Fireside chat with William Tincup & Aman Brar of Jobvite
So I’ve known Aman for more years than I care to admit as it would make me seem older than I am. How’s that for vanity? I kid. I met Aman in San Diego at ASU/GSV. We talked for an hour or so, and I completely fell in love with his passion and intelligence. He’s just one of those rare people that you immediately like and want to spend time with.
If you don’t know Aman or haven’t seen what all they’ve done with Jobvite in the past few months, it’s worth spending some time getting to know him and them.
More about Aman
Aman Brar is CEO of Jobvite, a leading end-to-end talent acquisition suite. Aman has an extensive background in leading technology companies through periods of high growth. He has also held key strategic planning and finance roles at Fortune 500 companies. Prior to Jobvite, Aman was CEO of Canvas, the world’s first text-based interviewing platform.
Aman sits on the Board of Trustees for Wabash College. He is the board chair for Teach for America Indianapolis, a member of the TFA National Council, and a board member of the Orr Fellowship and EmployIndy.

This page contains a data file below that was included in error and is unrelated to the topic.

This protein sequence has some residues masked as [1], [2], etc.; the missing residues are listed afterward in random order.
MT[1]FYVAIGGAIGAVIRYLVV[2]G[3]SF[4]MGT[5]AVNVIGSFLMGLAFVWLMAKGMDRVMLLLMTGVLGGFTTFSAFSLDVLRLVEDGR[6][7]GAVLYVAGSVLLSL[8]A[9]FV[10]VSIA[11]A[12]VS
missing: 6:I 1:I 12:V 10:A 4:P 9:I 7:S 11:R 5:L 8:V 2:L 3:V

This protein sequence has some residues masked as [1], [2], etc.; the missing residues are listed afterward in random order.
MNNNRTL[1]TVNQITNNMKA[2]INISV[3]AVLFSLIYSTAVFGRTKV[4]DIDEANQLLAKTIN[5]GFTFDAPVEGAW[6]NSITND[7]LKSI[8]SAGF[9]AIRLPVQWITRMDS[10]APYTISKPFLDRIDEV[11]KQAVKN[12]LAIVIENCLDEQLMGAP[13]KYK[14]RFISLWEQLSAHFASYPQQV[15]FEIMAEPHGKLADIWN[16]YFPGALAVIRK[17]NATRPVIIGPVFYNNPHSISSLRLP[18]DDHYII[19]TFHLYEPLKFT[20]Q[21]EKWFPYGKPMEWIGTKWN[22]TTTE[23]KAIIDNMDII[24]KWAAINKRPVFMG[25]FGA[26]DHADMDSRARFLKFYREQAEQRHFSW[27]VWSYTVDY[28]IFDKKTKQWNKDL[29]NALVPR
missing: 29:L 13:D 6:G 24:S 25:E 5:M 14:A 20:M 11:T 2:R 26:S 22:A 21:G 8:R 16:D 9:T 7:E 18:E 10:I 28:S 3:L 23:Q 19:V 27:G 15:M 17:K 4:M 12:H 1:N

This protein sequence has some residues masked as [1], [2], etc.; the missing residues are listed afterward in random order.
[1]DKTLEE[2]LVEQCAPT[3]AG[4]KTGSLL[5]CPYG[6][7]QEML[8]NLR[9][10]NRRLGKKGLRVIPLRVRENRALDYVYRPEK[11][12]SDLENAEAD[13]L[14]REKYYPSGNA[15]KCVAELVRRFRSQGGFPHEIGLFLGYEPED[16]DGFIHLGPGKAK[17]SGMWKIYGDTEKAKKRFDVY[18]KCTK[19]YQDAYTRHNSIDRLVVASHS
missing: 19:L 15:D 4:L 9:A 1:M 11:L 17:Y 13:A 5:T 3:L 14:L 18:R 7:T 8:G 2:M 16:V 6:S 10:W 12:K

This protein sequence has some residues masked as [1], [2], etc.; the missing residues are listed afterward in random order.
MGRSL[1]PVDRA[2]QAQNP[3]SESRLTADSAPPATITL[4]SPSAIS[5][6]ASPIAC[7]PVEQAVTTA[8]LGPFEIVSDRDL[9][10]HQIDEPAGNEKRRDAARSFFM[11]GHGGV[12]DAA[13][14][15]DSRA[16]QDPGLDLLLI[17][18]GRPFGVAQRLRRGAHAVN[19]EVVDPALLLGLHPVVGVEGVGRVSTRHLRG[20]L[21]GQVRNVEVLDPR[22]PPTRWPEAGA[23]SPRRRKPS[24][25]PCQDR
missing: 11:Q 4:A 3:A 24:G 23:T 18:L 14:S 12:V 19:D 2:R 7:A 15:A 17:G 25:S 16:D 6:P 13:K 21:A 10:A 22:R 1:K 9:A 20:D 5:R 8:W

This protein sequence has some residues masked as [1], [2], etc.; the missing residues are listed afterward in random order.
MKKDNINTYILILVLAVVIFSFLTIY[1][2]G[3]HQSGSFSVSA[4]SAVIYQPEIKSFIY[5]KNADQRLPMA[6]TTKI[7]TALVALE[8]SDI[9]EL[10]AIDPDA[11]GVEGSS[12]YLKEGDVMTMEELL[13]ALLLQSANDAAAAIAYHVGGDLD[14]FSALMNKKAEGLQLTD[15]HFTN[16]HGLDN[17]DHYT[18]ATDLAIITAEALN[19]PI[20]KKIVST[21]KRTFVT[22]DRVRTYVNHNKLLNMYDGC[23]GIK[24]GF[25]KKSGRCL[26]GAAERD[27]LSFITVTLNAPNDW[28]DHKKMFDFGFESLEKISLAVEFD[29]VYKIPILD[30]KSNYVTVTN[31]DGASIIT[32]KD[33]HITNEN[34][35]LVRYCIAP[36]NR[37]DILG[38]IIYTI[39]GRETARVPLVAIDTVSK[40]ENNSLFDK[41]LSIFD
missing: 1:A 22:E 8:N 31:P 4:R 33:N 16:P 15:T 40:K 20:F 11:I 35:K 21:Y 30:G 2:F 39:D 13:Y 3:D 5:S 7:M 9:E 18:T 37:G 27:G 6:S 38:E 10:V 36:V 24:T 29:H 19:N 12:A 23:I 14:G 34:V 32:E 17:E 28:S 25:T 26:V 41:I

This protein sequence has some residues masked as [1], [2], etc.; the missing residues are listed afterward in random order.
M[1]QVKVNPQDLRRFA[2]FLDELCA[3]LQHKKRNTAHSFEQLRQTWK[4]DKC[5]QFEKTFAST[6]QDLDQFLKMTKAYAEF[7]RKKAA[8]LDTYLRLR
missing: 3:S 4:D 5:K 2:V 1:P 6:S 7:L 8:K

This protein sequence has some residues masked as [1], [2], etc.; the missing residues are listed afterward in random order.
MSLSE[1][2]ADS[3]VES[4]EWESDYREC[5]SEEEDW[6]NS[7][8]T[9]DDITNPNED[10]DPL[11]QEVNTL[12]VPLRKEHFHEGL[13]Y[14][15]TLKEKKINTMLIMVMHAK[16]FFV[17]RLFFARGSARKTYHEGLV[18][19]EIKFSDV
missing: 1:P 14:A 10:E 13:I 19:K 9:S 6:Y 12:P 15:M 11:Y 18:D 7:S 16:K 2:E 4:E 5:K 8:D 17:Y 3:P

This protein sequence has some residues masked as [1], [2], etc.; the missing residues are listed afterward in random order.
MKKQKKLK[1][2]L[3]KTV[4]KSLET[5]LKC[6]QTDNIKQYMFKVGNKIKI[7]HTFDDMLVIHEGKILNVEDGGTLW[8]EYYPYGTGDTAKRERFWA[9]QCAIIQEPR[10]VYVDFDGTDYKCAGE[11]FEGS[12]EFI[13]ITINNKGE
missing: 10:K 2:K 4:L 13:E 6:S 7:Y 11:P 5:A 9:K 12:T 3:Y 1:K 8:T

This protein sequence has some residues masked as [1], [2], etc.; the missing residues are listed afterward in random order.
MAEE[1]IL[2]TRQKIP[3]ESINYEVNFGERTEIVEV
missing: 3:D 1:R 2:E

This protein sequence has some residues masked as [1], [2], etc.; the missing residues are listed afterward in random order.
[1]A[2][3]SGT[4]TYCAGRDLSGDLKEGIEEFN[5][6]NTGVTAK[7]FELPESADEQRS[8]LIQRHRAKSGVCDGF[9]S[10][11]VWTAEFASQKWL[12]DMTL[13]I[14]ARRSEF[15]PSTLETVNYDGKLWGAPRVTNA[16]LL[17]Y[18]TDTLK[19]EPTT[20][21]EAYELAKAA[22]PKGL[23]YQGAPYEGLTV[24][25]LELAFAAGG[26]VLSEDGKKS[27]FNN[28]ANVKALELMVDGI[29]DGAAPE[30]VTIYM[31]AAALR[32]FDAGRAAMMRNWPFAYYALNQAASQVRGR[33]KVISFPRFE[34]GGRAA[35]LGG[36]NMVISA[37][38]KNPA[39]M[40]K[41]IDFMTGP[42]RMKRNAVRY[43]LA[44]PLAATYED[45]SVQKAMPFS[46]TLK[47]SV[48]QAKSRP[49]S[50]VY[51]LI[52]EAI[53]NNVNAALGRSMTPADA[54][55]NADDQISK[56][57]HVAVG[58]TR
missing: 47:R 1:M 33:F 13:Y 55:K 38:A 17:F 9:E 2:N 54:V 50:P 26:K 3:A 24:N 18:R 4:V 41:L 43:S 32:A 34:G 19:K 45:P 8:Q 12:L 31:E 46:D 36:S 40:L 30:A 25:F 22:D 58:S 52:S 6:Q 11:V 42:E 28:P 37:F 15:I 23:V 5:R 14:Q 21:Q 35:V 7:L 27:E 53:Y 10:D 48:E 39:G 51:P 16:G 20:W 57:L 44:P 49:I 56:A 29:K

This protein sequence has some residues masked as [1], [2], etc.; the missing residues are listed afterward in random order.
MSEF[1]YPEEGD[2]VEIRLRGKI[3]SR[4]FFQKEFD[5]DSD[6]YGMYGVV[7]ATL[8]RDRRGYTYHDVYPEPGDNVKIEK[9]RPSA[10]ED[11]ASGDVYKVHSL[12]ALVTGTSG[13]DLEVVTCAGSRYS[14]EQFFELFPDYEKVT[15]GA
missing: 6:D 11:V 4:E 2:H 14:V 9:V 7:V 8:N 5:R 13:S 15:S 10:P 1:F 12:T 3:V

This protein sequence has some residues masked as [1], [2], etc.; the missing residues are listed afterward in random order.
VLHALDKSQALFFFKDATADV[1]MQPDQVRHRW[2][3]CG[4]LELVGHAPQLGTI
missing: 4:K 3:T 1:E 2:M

Aman earned his undergraduate degree from Wabash College. His MBA is from the Kelley School of Business at Indiana University – Bloomington. For more information on Jobvite, visit www.jobvite.com.
So, without further ado, let’s talk with Aman.
Tell me about your recent Job Seeker Nation Report.
Every year, Jobvite conducts a survey of about 1,500 employed adults and job seekers in the U.S. To better understand the realities, challenges, and preferences of today’s workers.
This year’s survey differs from past reports by drawing on insights from two survey sets. One set in February 2020, and one in April 2020 during the unprecedented disruption caused by COVID-19. This allowed us to compare data to determine how the COVID-19 pandemic impacted the workplace and job market perception.
Unsurprisingly, the data in our 2020 Job Seeker Nation Report revealed that stress levels at work had increased significantly. Job market perceptions have changed rapidly. Forty-seven percent of workers are now afraid of losing a job at some point in 2020. Compared to 28% who shared that concern in February.
In addition, nearly half of surveyed workers, specifically 46%, now plan to have a second source of income outside of their regular 9-to-5 jobs. And perhaps most worrisome, 19% of workers or members of their immediate families have gone without food for 24 hours due to a lack of money.
The survey also uncovered numerous preferences of today’s workforce in regard to the job-seeking process that will help recruiters and employers provide more positive candidate experiences.
So, what insights did it reveal on the candidate experience? And how can technology play a role in the recruiting process?